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Healthy hacks and 2 recipes to help keep your good eating habits on track

By ensuring that tasty, nutritious food is always on hand, these strategies can make it easier to change your ways.

Keeping a “salad tower” of ingredients on hand is one way to encourage healthy habits. Photo by Anthony Tieuli for the Boston Globe; styling by Phyllis Higgerson

By ensuring that tasty, nutritious food is always on hand, these strategies can help busy people stay on track.

1) Prep a “salad tower” of ingredients in stackable storage containers every few days so you’ll always have easy, healthy options staring you in the face when you open the refrigerator. Stock up on dark leafy greens like kale and baby spinach, then mix and match. Prep any combination of the following items, making sure to include some high-protein options like beans and tofu. If you can, grilling some items adds flavor.

Raw: greens, tomatoes, cucumbers, carrots, bell peppers (all colors)


Steamed: broccoli, asparagus, cauliflower

Cooked or canned: lentils, chickpeas, black beans, white beans

Sautéed: mushrooms, tofu, squash, zucchini

After assembling your salad, add avocado and nuts. Make your own dressing with oil and vinegar, or, if you prefer, just add a squeeze of lemon or lime.

2) Stock up on liquid egg whites and tofu. They’re convenient sources of protein that should keep in the fridge for at least a month.

3) Stash a loaf of sprouted-grain bread (like Food for Life Ezekiel 4:9) in the freezer and toast or defrost as needed. It’s higher in fiber and protein than conventional bread, and lower in sugar. Because it often doesn’t have preservatives, sprouted-grain bread can spoil faster at room temperature.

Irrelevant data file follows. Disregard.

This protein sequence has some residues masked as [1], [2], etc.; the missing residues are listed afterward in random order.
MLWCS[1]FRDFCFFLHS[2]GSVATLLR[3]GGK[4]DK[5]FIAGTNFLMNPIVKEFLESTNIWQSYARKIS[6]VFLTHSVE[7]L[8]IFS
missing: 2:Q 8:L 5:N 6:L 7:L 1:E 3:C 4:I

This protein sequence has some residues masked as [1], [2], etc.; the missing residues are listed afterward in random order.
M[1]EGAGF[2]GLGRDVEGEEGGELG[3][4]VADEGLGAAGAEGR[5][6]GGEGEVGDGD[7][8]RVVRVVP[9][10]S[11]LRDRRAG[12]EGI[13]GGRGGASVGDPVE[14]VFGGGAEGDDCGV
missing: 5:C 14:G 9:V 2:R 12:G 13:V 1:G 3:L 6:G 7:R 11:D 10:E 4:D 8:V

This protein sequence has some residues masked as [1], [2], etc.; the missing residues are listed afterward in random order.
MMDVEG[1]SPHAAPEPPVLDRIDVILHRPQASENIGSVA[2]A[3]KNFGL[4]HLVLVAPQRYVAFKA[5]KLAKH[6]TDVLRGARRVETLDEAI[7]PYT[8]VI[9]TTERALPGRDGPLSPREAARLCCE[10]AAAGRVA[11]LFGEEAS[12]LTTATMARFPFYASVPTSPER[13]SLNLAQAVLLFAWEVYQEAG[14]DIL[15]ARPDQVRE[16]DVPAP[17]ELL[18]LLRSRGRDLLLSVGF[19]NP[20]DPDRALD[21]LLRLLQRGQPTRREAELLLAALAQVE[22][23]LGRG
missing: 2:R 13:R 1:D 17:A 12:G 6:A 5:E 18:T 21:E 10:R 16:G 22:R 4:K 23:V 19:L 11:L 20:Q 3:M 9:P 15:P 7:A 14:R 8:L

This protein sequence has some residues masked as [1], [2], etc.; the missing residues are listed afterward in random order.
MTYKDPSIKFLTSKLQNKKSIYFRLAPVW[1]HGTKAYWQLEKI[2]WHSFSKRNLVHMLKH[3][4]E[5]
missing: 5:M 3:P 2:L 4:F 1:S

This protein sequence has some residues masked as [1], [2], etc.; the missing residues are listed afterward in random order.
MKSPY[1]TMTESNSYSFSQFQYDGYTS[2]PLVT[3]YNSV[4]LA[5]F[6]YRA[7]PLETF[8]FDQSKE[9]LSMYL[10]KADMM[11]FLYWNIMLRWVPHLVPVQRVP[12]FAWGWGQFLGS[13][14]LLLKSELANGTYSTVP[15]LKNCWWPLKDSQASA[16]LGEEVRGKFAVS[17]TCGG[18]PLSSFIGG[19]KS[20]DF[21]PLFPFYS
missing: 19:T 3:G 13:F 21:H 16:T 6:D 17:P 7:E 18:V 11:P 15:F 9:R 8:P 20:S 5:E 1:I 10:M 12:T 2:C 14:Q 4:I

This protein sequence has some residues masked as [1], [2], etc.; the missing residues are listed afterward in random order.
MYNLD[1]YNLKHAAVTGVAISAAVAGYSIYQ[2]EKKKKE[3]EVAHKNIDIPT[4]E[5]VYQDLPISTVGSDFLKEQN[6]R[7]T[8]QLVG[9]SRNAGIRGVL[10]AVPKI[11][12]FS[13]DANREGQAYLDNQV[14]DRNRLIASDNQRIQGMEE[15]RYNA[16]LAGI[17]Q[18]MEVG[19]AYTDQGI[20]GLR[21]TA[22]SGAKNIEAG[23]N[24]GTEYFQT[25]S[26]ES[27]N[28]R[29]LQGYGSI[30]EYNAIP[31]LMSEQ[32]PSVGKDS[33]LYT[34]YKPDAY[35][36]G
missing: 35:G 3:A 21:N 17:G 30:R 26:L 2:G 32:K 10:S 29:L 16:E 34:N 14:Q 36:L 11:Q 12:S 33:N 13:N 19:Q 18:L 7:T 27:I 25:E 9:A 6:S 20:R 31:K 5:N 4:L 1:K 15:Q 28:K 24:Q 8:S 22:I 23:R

4) Substitute plain oat milk for dairy milk. It contains no major allergens, has a lower impact on greenhouse gas emissions than other milks, and is great in coffee.

Changing what you eat doesn’t have to mean surrendering to deprivation. These versatile recipes can help you get started.

Dairy-Free Egg White Bites

Makes about 15 4-ounce bites

These bites are a good way to start your day. They’re full of flavor, high in protein, lower in fat than versions with whole eggs, and easy to make ahead in bulk. They cook in a hot water bath, aka sous vide, but a sous vide thermal circulator isn’t necessary. You’ll need a blender, some canning jars, a thermometer, and your creativity. This recipe allows you to flex your culinary muscles and experiment with flavors.


When selecting vegetables to cook, good choices include bell peppers, mushrooms, corn kernels, and hardy greens such as kale and chard. Aromatics like onions and shallots add zing. Sun-dried tomatoes are a tasty addition, but fresh tomatoes are too wet — steer clear of them and other high-moisture ingredients (such as zucchini, summer squash, and eggplant), which grow mushy after a day or so.

Here’s what you need:

Cooking spray

3        cups cooked mixed vegetables (see note), diced

1         cup thinly sliced scallions, whites and greens

½      cup (about 3 slices or 2 ounces) vegan cheese, diced (optional)